New Product Development: Impact of Project Characteristics and Development Practices on Performance

Authors

  • Sohel Ahmad,

  • Debasish N. Mallick,

  • Roger G. Schroeder


  • This research project was partially funded by research grants from St. Cloud State University and the University of St. Thomas.

Address correspondence to: Debasish N. Mallick, Department of Operations & Supply Chain Management, Opus College of Business, University of St. Thomas, 1000 La Salle Avenue #SCH 435, Minneapolis, MN 55403. E-mail: dnmallick@stthomas.edu. Tel: 651-962-4144.

Abstract

Concurrent product development process and integrated product development teams have emerged as the two dominant new product development (NPD) “best practices” in the literature. Yet empirical evidence of their impact on product development success remains inconclusive. This paper draws upon organizational information processing theory (OIPT) to explore how these two dominant NPD best practices and two key aspects of NPD project characteristics (i.e., project uncertainty and project complexity) directly and jointly affect the NPD performance. Contrary to the “best practice” literature, the analysis, based on 266 NPD projects from three industries (i.e., automotive, electronics, and machinery) across nine countries (i.e., Austria, Finland, Germany, Italy, Japan, Korea, Spain, Sweden, and the United States), found no evidence of any direct impact of process concurrency or team integration on overall NPD performance. Instead, there is evidence of negative impact of the interaction between project uncertainty and concurrent NPD process and positive impact of the interaction between project complexity and team integration on overall NPD performance. Moreover, the study found no evidence of any direct negative impact of project uncertainty or complexity on overall NPD performance as suggested in the literature, but found evidence of a direct positive relationship between project complexity and overall NPD performance.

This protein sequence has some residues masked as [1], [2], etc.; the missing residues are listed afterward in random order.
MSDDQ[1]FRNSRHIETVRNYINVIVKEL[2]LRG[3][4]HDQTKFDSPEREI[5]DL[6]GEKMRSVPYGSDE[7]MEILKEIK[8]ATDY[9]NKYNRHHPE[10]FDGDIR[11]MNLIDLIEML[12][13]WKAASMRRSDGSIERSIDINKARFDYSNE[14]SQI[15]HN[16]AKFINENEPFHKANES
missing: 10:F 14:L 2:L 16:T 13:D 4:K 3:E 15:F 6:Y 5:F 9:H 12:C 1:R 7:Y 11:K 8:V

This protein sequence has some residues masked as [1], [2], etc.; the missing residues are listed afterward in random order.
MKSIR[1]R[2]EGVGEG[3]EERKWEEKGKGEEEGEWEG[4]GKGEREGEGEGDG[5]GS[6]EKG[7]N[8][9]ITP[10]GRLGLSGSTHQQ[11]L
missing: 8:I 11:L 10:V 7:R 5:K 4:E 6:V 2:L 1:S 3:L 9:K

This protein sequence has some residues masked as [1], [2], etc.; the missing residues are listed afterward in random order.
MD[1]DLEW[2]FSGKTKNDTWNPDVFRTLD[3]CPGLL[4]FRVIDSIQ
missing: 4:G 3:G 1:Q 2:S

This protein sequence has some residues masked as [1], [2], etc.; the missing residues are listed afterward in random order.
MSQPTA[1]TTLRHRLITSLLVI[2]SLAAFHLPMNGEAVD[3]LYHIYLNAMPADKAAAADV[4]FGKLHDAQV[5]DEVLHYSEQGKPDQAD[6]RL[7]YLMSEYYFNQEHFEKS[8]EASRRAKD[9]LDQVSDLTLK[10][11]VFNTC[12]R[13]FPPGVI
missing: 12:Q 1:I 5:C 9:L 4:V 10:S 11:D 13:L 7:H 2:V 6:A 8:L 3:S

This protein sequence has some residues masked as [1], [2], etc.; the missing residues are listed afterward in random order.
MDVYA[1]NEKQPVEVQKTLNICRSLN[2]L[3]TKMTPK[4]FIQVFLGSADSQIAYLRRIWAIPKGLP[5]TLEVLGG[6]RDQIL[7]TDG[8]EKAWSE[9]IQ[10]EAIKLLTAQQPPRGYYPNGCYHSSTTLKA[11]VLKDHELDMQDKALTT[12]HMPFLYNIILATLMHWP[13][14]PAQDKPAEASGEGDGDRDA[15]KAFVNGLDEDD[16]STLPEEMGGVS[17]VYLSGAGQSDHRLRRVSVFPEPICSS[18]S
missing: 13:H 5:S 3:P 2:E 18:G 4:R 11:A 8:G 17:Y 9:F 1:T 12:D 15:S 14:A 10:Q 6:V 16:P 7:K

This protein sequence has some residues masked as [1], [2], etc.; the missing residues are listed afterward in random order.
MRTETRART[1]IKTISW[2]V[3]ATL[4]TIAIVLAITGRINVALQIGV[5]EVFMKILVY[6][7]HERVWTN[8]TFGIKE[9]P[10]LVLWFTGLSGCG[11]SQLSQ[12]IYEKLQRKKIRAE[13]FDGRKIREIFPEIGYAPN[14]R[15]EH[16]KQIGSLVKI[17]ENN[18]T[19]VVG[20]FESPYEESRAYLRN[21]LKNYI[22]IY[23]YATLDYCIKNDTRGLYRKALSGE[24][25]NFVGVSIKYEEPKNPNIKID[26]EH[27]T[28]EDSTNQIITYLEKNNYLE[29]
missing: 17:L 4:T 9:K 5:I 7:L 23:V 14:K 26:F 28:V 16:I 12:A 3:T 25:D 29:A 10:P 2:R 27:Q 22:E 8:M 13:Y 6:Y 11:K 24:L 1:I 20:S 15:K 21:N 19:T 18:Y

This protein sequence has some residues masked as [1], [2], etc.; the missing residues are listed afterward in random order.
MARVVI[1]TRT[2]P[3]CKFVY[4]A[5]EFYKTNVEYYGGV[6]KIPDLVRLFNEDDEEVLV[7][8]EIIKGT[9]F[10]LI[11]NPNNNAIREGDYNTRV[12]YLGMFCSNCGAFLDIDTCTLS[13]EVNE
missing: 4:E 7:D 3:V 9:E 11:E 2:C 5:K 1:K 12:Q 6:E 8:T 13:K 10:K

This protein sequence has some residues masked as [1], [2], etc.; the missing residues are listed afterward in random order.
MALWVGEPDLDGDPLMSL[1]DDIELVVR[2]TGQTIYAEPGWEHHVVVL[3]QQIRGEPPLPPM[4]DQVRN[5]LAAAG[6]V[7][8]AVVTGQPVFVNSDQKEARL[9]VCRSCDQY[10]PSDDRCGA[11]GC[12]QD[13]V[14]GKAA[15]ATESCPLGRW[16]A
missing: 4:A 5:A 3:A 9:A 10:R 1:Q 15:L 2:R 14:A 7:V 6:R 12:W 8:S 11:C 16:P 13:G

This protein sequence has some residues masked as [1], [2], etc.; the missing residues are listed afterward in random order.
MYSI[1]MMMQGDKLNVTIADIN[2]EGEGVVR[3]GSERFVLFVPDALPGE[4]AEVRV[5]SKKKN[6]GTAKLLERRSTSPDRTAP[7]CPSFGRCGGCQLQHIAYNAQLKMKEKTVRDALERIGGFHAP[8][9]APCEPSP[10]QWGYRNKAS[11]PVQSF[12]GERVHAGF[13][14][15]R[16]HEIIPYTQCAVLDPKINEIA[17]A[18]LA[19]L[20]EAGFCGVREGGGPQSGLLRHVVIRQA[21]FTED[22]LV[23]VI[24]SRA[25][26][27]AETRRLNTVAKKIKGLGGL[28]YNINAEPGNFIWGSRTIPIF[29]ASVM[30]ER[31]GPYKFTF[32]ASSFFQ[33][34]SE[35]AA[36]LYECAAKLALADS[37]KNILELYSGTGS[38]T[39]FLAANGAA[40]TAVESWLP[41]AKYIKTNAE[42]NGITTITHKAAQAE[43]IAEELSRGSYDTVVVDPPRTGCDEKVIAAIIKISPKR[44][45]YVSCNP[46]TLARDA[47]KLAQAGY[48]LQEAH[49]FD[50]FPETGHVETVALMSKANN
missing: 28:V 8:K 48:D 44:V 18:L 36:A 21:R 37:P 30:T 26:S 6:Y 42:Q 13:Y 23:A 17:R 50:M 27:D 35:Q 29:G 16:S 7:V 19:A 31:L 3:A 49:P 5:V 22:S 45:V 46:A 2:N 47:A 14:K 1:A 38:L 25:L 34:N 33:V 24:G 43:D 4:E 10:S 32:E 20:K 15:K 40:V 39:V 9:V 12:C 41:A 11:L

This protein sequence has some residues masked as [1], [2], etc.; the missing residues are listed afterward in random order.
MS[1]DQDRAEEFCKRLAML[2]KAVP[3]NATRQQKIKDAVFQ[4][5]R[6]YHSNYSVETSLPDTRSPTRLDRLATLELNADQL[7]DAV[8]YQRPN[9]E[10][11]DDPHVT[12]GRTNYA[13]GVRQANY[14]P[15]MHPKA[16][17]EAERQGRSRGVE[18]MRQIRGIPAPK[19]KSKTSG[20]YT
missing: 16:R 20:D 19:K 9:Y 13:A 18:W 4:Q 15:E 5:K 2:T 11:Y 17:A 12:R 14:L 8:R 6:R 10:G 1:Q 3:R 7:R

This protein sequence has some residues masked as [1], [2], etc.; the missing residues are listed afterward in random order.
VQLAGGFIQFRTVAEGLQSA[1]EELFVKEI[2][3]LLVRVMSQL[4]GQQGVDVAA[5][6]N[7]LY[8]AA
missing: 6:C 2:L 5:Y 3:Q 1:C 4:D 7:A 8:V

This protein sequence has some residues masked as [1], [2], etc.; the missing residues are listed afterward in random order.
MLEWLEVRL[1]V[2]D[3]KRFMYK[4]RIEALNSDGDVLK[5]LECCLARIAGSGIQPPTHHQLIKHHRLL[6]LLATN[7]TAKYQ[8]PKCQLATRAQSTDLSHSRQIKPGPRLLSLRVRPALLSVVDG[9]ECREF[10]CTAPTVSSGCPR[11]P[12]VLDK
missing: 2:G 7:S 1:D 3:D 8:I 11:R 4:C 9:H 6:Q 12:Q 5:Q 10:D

The practical implications of these results are significant. First, neither process concurrency nor team integration should be embraced universally as best practice. Second, process concurrency should be avoided in projects with high uncertainty (i.e., when working with unfamiliar product, market, or technology). Finally, team integration should be encouraged for complex product development projects. For a simple product a loosely integrated team or a more centralized decision process may work well. However, as project complexity increases, team integration becomes essential for improved product development. There is no one-size-fits-all solution for managing NPD projects. The choice of a product development practice should be determined by the project characteristics.

Ancillary